It's just a fact of life. Some things go unnoticed, whereas things that deserve no more than a second glance get noticed heavily. The imbalance in votes for simple, obvious one-liner answers vs. well thought out, detailed and usually late answers has been noted by many, but you can't expect everyone to have seen every single question/answer to imply that the answer is being deliberately ignored — luck and timing plays a huge role in votes.
As for this one, I don't know — maybe it was posted when most people were asleep and then got buried under a new flurry of answers? Maybe there was heavy activity/editing which put a lot of posts on the front page? Perhaps since the top answer had 14 votes and accepted status, many didn't think that answers further down were worth reading? Plenty of reasons. I'll give you this as empirical evidence — I'm a prolific voter on this site, and yet I hadn't seen that answer, although I had read and upvoted other answers there and the question. I've seen it now and upvoted it, but sometimes, things just go under the radar.
However, the problem that I see with actively soliciting for votes like you do (for self or for others) is that people start to subconsciously zone out the requests — at least, I do when it becomes a pattern. Further still, you're creating an invisible "standardized" rating system, by which answers should get a certain "deserved" votes. Where would you like the votes to stop? At what point would you say this has had "enough"? Is this more about the accepted answer having twice as many than this answer (i.e., poor in comparison), rather than having low votes by itself (i.e., poor in absolute terms)? What would you do if something goes viral like Waldo? Ask users to remove votes/downvote it? I think this is a dangerous direction to proceed in.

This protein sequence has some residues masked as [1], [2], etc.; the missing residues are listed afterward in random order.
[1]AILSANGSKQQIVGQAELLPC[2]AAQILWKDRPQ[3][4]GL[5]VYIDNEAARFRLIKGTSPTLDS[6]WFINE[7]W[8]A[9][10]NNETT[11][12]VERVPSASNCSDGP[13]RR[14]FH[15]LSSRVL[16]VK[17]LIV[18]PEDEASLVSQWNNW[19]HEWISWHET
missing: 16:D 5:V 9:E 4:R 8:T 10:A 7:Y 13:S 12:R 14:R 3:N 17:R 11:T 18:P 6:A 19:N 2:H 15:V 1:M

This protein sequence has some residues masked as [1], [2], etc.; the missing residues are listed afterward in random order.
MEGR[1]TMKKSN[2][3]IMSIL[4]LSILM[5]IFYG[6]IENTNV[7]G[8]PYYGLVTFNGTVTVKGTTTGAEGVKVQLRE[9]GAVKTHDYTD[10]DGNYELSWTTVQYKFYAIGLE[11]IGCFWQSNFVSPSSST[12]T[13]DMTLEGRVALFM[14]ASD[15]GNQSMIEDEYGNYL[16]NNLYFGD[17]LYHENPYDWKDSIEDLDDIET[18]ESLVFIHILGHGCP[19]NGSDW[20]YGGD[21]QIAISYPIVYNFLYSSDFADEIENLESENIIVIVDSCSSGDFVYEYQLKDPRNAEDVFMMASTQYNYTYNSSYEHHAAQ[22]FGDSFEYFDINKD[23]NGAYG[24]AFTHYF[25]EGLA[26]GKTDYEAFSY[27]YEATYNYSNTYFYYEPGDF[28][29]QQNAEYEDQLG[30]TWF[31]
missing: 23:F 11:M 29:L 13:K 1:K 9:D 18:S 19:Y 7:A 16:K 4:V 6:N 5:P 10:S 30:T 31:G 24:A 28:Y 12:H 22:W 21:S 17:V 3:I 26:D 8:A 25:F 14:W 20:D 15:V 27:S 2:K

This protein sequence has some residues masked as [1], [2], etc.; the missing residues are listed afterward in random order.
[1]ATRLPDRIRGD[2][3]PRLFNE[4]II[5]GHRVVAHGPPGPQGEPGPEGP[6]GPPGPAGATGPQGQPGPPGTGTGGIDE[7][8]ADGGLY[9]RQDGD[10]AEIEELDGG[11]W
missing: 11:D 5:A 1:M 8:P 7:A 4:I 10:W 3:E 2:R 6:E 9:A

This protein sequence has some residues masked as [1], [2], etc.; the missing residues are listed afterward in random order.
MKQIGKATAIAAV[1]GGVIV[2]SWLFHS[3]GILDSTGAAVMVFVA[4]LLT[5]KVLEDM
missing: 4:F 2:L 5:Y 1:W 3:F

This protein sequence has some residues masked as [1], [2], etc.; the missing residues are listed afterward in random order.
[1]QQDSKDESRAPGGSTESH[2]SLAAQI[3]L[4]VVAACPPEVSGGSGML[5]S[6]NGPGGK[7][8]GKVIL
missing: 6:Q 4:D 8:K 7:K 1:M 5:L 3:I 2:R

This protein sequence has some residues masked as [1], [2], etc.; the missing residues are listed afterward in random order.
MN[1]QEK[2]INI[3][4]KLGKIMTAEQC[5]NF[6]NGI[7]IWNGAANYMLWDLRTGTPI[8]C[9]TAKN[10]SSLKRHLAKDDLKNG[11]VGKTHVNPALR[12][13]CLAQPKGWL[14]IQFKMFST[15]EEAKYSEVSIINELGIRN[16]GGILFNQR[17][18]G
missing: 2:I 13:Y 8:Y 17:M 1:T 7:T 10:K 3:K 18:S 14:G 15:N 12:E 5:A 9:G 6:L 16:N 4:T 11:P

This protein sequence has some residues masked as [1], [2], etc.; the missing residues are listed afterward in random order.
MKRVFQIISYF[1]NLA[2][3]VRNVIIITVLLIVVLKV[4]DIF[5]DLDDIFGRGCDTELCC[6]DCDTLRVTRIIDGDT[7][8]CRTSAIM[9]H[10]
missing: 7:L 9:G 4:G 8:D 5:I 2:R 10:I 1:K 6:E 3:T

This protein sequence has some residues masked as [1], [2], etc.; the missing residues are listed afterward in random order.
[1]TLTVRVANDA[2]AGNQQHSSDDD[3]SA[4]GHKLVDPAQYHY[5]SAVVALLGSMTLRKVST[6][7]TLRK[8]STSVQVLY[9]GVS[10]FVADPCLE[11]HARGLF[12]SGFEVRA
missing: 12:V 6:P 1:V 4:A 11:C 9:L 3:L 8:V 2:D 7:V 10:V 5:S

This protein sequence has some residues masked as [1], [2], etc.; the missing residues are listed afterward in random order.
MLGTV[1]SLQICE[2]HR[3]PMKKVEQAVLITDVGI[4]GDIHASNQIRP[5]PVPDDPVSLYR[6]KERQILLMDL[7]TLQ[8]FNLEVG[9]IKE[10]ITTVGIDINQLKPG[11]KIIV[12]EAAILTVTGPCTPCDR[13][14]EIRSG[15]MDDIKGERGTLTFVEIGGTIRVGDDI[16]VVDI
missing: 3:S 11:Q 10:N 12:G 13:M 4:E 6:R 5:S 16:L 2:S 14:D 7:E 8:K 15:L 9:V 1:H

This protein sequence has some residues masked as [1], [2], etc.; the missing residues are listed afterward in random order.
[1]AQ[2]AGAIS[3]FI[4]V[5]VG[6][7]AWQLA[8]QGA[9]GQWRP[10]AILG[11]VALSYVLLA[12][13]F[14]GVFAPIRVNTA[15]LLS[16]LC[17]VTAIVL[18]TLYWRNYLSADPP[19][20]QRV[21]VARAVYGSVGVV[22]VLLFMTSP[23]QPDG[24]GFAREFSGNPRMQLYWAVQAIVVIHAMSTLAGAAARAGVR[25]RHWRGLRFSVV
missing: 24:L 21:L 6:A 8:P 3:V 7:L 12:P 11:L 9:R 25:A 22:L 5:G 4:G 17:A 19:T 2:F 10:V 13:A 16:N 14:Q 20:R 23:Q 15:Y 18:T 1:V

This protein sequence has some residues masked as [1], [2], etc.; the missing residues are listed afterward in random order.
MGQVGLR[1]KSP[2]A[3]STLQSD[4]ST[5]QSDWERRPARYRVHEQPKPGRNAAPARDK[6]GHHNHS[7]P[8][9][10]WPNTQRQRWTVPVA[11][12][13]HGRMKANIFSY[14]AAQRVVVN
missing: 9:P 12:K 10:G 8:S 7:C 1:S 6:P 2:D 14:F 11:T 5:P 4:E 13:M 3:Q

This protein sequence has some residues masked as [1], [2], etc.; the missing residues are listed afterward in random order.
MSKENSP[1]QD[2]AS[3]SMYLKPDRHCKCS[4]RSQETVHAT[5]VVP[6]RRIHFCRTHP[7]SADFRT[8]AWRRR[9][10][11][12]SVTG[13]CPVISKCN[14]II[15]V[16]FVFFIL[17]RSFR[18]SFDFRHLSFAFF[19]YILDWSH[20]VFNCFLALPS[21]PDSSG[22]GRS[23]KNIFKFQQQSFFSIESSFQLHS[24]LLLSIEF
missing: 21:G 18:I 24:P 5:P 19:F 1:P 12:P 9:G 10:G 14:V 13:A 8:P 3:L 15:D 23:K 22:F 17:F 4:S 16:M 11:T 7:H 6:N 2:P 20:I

A partial "solution" for these would be to get the community more involved in voting and editing — very few users actively do both. Editing such low voted answers by fixing minor mistakes or perhaps adding a clarification/explanation or two (if it's lacking) will automatically bump it to the front page, possibly getting some more eyes on the post. That way, it doesn't look like anyone's soliciting votes, yet is a perfectly fine way of bringing something to attention.
We have very favorable numbers compared to most sites, but there's always room for improvement. That way, at least when you see a disparate voting, you can be fairly sure that it just happened to be posted at the wrong time and not necessarily due to apathy. A better solution for this would be to take a zen-like view on this whole "reputation" and "votes" thing and realize that the numbers don't really matter and you're here for the fun and to help. If I leave this place, it'll sooner be due to a toxic/unfriendly environment rather than a paucity of votes.
Perhaps we could have some place to feature questions that the community thinks need more attention and that have less than e.g. 5 votes.
It already exists — it's called the bounty system. Use it.